Every human competitor now running the Iditarod Trail Sled Dog Race will be tested for alcohol and illegal drugs on the trail for the first time in the history of the 1,100-mile race – a change defending champion Lance Mackey believes is directed at him.
"I know for a fact," said the three-time winner. Mackey, who has been open about using medical marijuana on the trail, on Tuesday was among the early front-runners in the race, which began with 71 teams Sunday in Willow. Canada’s Sebastian Schnuelle was in the lead, arriving first at the Athabascan village of Nikolai, 236 miles into the race. He was followed by 2004 winner Mitch Seavey of Seward, then four-time champion Jeff King of Denali Park. Mackey was running 8th.
Four mushers scratched Tuesday. Michael Suprenant of Chugiak and Zoya DeNure of Gakona cited personal medical problems. Karin Hendrickson of Chugiak cited a damaged sled and equipment problems. Kirk Barnum of Seeley Lake, Mont., said his dog team was tired.
Race organizers aren’t saying when or where on the route the testing will occur, but they add that they aren’t excluding anyone driving the 16-dog teams in the race. A musher who tests positive could face disqualification, a period of ineligibility from future races or both.
"We’re going to test everybody," said Stan Hooley, executive director of the Iditarod Trail Committee. "It’s not going to be random."
Race rules have included a policy on drugs and alcohol since 1984, but it has never been implemented, although the sled dogs have been tested for performance enhancers since 1994. Race organizers say they decided to formalize the policy for testing mushers beginning this year at the request of the Iditarod Official Finishers Club. The service is being provided by a drug testing company that’s among the Iditarod sponsors.
Officials say the idea has been discussed for years. However, Hooley said it would be difficult to deny Mackey’s contentions that he is being singled out for his acknowledged pot use and that other mushers have complained about it.
"The reality of it is he’s won the race three times and people would like to figure out a way to beat him," Hooley said.
Mackey, a throat cancer survivor who is seeking his fourth consecutive win, said other competitors have stated that his use of pot gives him an edge in the trek to Nome, which he adamantly denies. The 39-year-old Fairbanks resident is facing a misdemeanor count of marijuana possession after being found with a small amount at the Anchorage airport in January, after his medical marijuana card had expired.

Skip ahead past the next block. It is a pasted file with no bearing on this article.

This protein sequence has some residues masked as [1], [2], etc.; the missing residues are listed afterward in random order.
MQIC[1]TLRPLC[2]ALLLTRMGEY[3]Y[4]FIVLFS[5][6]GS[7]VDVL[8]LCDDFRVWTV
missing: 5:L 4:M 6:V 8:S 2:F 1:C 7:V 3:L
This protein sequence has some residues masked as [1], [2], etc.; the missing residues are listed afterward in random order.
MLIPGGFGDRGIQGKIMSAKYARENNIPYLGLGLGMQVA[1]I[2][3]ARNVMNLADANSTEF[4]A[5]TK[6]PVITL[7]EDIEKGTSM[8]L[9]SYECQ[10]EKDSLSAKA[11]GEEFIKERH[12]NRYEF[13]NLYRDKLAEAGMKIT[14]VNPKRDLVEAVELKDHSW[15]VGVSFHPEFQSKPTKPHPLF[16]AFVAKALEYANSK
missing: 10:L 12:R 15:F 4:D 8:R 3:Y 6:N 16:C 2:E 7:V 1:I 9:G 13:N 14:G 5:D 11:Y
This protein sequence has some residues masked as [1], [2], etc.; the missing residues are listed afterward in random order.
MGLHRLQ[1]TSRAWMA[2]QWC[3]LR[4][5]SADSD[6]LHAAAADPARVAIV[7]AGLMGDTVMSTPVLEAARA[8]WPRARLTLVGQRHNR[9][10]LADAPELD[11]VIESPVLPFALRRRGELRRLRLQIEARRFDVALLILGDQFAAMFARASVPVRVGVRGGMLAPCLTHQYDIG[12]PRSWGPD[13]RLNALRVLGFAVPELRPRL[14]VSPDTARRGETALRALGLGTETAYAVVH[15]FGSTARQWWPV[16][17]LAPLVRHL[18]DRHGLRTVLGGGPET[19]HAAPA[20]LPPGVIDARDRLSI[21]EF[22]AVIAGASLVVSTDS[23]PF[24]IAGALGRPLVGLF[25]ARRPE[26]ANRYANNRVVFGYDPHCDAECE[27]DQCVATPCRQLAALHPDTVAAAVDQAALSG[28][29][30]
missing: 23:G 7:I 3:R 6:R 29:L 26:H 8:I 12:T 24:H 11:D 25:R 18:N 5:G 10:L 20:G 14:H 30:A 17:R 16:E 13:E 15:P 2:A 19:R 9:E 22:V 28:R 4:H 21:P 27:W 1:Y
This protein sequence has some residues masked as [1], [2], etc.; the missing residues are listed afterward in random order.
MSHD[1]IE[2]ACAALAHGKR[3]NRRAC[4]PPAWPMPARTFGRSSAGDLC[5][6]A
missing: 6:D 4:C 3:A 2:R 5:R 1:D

The cancer, diagnosed in 2001, left him with lingering physical ailments, such as pain, bone deterioration and loss of his saliva glands. Marijuana helps him cope with his health problems, and it’s absurd that anyone would think that’s why he’s been winning, he said. "Some people think that’s an advantage?" he said. "I don’t wish cancer on anybody."
Still, Mackey said he’s abiding by the new rule. He even will abstain from his prescription of government-approved Marinol, which contains the active ingredient in marijuana. Race officials say exemptions include the drug, but Mackey said he’s not taking any chances.
The 1,000-mile Yukon Quest International Sled Dog Race, which Mackey has won four times in a row, has no rules that specifically address drug use among mushers.
Most mushers interviewed said they have no problem with the Iditarod policy.
"I think it’s about time," said Iditarod veteran Paul Gebhardt, who has twice placed second in the race. "The Iditarod is the Super Bowl of dog mushing and as far as I know it’s the only major sport that didn’t have drug testing for the athletes in it. They had drug testing for 16 of the athletes on the team, but not for the human one."
Canadian Hans Gatt, who won his fourth Quest in February and is running his 12th Iditarod, said the policy doesn’t matter to him because he never uses drugs. But he supports it because he considers the Iditarod a professional sports event.
"I think it’s a good thing," he said. "It keeps us clean."
Mackey conceded the Iditarod organizers are doing what they believe is necessary. But he does not consider himself a paid professional, because unlike other professional sports organizations, the Iditarod Trail Committee does not pay him a salary. If it did, he could understand being under its control in the Iditarod.
"It’s an event that we run nine days of the year," he said. "So what I do on the other 350-something days of the year is up to me, not them."